How to Revoke a Will?

There are a number of reasons that revoking a will may be possible.  Life changes like a new child, marriage or a divorce may change how you wish to divide your property upon your death.  While the purpose behind changing a will vary, it is important that you accurately reflect your present wishes in your will.

In a majority of states, having a will revoked is fairly straightforward.  Typically, a will may be revoked by (1) creating a new will, (2) destroying the old will or (3) changing an existing will.  Sometimes, if a person gives away all property and assets prior to passing away, this may have the same effect as revoking a will (this may be subject to estate tax penalties).

Destroy the Old Will

Commonly, a will is revoked by simply destroying it.  It can be burned, torn, or shredded, so long as the intent is to destroy the will.  This can be done by the testator or by someone else at the testator’s request, and in his or her presence.

Each state has its own definition on how a will may properly be revoked.  States differ on whether revocation may be done through destruction by the testator.  However, this often will not include any handwritten marks in the margins of a will, or if a testator draws an “X” through particular pages of a will.   Because requirements differ, a court may deem a will improperly destroyed and treat the will as if it has not been changed.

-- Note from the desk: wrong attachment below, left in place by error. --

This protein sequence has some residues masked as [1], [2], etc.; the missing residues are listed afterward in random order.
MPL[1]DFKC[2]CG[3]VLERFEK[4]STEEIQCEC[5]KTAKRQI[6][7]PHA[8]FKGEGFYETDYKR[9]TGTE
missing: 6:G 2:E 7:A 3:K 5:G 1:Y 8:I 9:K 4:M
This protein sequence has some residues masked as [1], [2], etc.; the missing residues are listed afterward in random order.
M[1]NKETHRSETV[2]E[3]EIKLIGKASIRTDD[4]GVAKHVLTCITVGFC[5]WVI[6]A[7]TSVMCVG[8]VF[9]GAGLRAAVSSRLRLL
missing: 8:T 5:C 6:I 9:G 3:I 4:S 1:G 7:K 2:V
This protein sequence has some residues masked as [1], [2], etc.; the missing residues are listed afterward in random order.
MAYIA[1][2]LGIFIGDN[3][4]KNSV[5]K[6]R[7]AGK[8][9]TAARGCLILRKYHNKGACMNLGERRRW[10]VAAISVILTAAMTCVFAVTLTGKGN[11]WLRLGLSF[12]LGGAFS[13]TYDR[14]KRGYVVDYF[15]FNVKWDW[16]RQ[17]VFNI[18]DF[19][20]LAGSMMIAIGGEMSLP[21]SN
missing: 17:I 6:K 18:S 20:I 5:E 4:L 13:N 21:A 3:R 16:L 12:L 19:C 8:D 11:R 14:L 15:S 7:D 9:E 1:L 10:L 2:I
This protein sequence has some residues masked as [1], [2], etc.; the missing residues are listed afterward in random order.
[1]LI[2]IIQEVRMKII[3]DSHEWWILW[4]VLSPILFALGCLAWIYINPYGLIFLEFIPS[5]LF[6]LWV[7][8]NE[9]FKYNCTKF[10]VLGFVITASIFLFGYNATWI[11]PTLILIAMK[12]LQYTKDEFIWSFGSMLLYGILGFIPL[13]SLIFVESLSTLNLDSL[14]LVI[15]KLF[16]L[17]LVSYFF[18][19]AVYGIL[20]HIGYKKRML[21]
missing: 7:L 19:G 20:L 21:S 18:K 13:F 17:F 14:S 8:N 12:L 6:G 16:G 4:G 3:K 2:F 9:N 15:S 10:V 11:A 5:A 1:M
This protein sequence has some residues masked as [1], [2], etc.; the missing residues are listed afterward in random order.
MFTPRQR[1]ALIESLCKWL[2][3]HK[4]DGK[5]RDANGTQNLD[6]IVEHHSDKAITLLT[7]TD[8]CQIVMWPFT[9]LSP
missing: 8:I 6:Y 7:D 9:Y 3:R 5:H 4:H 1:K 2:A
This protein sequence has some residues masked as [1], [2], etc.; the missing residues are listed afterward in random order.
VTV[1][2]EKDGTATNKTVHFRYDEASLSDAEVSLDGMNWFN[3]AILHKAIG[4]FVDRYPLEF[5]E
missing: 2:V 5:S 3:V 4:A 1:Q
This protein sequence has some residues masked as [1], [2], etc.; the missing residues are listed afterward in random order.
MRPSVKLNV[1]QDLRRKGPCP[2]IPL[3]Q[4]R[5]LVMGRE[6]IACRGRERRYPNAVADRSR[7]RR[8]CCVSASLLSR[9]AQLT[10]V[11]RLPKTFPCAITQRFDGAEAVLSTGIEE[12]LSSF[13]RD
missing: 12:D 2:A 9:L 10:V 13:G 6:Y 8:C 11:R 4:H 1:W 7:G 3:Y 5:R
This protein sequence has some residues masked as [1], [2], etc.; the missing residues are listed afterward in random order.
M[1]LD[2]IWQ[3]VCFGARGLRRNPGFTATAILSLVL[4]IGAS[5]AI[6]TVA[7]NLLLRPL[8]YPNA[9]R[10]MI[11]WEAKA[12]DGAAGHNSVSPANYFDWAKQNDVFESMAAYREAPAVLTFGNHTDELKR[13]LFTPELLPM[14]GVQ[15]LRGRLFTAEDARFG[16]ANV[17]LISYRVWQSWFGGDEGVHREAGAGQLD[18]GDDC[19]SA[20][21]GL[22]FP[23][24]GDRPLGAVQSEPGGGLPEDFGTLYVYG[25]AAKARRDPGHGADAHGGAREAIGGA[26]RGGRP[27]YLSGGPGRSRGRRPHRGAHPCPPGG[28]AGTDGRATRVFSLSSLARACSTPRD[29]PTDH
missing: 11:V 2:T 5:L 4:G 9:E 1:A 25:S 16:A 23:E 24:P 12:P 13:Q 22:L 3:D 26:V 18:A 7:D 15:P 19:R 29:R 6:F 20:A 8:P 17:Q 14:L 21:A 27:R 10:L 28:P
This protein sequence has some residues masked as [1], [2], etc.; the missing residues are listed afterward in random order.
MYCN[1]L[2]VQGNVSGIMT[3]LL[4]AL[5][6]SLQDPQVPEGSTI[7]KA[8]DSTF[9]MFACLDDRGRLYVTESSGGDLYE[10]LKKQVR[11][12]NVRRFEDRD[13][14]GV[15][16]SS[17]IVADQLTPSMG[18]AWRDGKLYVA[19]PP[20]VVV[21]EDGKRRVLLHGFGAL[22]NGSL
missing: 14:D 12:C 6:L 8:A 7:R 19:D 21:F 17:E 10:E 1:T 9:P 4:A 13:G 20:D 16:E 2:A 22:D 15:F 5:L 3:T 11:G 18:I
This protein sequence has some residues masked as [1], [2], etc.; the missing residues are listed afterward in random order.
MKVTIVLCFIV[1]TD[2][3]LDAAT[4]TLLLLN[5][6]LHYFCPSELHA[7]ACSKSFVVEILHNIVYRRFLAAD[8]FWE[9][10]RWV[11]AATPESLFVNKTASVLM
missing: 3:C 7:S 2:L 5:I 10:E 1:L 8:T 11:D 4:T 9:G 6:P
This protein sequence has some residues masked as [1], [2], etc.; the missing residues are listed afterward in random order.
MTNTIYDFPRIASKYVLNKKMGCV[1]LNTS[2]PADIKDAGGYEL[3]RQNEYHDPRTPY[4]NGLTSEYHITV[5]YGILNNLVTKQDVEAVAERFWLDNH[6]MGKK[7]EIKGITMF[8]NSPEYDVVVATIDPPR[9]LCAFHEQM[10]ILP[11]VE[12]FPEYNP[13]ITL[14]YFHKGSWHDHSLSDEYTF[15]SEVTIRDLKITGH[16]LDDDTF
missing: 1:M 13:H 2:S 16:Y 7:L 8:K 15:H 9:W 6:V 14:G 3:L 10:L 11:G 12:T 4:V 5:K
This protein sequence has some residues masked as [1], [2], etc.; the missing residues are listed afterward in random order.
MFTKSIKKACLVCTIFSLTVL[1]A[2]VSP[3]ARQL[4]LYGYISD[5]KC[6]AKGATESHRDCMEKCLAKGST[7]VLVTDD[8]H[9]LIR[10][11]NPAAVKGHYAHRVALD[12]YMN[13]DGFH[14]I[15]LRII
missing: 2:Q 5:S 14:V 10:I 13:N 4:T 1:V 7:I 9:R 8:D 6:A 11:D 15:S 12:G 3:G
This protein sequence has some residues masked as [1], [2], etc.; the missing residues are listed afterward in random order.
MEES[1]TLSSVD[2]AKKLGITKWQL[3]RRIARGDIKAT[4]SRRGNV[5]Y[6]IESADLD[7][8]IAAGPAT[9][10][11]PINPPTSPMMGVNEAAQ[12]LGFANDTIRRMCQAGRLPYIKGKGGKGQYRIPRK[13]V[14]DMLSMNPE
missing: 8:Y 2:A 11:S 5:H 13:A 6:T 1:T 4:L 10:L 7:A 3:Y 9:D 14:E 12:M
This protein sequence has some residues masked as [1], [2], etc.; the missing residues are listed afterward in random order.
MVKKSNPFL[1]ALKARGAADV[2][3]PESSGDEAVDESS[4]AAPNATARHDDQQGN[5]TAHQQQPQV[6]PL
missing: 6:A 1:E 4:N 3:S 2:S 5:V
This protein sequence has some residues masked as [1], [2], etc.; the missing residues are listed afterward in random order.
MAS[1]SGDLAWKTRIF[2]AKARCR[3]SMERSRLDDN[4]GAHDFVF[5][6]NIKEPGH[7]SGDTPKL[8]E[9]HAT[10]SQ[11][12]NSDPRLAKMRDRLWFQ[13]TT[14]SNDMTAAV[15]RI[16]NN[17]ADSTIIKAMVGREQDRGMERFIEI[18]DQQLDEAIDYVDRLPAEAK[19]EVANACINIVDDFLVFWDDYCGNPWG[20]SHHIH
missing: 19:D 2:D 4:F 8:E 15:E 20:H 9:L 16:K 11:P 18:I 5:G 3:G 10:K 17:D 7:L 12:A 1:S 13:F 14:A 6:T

Make a New Will

A will may also be revoked by simply creating a new one. A new will must be properly executed and must also reflect language expressing your desire to revoke all prior wills, such as “I hereby revoke any and all old Wills that I have previously made.”

Make Changes to an Existing Will

A will may be revoked by a testator if he or she makes changes to part of an existing will.  A codicil, or newly-amended will, will have the same effect as creating a new will due to its ability to change key features of an existing will (including property designations and new beneficiaries).

Get Legal Help

It is wise to speak to an experienced estate-planning attorney in your state if you need help revoking a will.  An attorney can ensure that your intentions are clearly stated and that a will is properly revoked.

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